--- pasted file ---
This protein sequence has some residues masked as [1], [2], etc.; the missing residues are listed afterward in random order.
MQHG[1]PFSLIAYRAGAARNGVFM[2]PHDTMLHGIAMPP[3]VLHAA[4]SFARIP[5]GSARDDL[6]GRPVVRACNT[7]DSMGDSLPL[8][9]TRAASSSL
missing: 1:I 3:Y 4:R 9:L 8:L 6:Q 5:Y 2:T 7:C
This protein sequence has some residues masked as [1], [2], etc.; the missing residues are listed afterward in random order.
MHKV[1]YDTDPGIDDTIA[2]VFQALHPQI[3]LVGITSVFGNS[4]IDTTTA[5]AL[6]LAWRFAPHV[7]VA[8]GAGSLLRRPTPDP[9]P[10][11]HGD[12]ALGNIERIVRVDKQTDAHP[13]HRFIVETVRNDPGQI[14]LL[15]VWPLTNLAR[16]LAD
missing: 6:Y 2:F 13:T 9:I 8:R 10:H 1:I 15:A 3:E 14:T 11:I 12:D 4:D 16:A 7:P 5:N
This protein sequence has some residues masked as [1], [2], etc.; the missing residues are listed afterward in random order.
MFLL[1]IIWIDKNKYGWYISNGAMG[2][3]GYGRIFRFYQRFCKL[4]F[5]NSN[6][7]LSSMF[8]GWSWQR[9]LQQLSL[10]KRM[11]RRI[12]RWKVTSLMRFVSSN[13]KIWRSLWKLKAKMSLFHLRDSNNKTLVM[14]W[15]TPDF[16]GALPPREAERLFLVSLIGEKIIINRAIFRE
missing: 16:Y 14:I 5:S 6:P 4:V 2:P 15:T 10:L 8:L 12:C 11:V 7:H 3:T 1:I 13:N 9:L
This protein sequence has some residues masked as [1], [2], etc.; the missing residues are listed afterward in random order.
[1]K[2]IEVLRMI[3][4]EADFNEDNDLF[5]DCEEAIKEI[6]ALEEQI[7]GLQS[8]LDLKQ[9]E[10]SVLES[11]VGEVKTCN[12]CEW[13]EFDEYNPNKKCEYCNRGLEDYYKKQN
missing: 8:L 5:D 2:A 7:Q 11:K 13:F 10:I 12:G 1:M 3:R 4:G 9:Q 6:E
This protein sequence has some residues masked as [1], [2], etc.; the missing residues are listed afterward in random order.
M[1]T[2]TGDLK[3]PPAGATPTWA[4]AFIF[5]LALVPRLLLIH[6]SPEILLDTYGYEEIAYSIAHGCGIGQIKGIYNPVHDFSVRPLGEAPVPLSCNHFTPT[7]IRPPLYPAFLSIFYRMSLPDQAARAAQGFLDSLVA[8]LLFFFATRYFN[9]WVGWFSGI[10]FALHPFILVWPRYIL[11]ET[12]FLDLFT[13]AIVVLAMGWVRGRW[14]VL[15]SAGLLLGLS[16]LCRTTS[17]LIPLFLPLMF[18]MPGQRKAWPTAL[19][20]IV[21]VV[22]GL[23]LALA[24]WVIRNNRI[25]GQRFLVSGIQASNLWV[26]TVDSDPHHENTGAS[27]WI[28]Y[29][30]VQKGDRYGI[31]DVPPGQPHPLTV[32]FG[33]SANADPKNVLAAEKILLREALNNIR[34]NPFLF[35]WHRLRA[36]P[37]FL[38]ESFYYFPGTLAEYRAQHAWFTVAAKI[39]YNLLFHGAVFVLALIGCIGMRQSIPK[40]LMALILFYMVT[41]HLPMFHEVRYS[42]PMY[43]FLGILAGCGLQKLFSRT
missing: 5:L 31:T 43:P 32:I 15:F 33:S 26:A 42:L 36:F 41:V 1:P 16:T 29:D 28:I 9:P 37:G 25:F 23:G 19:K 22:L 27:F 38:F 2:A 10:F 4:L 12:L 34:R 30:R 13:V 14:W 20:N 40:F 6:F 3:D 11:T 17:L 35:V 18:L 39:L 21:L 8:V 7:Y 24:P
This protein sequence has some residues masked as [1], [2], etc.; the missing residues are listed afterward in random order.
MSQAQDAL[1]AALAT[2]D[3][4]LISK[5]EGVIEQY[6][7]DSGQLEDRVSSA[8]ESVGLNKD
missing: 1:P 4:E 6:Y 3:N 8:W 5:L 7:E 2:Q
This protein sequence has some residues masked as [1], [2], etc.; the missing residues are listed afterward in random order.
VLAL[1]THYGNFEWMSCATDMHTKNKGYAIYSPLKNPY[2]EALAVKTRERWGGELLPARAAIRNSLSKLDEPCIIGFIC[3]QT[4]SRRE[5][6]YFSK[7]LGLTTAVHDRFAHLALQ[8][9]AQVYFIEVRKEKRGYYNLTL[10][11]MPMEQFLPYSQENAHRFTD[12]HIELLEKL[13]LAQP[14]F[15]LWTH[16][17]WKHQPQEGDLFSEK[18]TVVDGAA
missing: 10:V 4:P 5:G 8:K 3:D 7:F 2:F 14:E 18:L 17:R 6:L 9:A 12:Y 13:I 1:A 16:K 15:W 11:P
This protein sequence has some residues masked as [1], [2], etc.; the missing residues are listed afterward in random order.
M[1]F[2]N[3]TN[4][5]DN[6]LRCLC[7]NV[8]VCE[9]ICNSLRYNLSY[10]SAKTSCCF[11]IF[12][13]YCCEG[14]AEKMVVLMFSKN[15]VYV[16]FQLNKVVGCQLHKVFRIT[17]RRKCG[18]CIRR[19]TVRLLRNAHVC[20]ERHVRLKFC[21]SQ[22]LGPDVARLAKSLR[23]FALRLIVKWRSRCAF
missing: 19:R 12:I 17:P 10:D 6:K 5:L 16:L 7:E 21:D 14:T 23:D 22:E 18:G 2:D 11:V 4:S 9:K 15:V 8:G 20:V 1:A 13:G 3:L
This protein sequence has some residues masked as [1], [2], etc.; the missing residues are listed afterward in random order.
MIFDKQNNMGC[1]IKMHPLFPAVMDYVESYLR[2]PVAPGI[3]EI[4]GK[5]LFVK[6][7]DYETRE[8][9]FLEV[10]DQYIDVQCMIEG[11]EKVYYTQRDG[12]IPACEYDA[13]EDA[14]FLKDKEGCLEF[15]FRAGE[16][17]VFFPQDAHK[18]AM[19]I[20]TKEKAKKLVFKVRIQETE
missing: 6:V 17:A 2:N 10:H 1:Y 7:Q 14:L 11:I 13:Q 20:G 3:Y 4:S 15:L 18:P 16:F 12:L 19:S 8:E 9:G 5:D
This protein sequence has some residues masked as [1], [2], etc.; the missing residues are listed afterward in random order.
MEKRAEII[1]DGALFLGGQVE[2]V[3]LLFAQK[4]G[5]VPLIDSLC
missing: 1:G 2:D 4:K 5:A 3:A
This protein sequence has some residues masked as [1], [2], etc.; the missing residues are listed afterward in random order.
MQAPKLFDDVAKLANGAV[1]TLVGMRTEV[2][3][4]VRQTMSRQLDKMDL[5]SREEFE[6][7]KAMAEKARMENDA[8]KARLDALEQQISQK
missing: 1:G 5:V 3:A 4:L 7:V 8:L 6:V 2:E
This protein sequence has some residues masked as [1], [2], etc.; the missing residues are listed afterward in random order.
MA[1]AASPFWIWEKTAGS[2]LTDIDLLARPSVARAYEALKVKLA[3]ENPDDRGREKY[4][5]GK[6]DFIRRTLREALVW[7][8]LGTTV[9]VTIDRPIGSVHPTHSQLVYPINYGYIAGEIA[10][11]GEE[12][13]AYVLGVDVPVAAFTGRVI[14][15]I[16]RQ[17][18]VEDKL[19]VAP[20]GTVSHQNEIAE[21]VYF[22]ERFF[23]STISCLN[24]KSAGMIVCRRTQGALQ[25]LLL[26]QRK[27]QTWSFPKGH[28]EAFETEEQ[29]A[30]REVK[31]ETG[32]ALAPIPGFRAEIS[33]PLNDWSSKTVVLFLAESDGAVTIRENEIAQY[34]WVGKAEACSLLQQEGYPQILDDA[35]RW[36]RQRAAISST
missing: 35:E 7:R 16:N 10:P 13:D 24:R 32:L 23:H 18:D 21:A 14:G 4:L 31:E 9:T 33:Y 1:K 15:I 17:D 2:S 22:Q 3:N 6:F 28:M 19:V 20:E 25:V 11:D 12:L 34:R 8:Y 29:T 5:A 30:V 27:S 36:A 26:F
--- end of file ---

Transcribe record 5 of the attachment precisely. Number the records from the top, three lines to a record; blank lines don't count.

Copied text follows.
This protein sequence has some residues masked as [1], [2], etc.; the missing residues are listed afterward in random order.
M[1]T[2]TGDLK[3]PPAGATPTWA[4]AFIF[5]LALVPRLLLIH[6]SPEILLDTYGYEEIAYSIAHGCGIGQIKGIYNPVHDFSVRPLGEAPVPLSCNHFTPT[7]IRPPLYPAFLSIFYRMSLPDQAARAAQGFLDSLVA[8]LLFFFATRYFN[9]WVGWFSGI[10]FALHPFILVWPRYIL[11]ET[12]FLDLFT[13]AIVVLAMGWVRGRW[14]VL[15]SAGLLLGLS[16]LCRTTS[17]LIPLFLPLMF[18]MPGQRKAWPTAL[19][20]IV[21]VV[22]GL[23]LALA[24]WVIRNNRI[25]GQRFLVSGIQASNLWV[26]TVDSDPHHENTGAS[27]WI[28]Y[29][30]VQKGDRYGI[31]DVPPGQPHPLTV[32]FG[33]SANADPKNVLAAEKILLREALNNIR[34]NPFLF[35]WHRLRA[36]P[37]FL[38]ESFYYFPGTLAEYRAQHAWFTVAAKI[39]YNLLFHGAVFVLALIGCIGMRQSIPK[40]LMALILFYMVT[41]HLPMFHEVRYS[42]PMY[43]FLGILAGCGLQKLFSRT
missing: 5:L 31:T 43:P 32:I 15:F 33:S 26:A 42:L 36:F 41:V 1:P 16:T 29:D 28:I 9:P 37:G 25:F 23:G 19:K 22:L 27:F 38:F 2:A 10:F 4:L 12:L 34:R 30:R 13:V 14:W 20:N 40:F 6:F 3:D 11:T 17:L 35:V 18:L 39:L 21:L 8:V 7:Y 24:P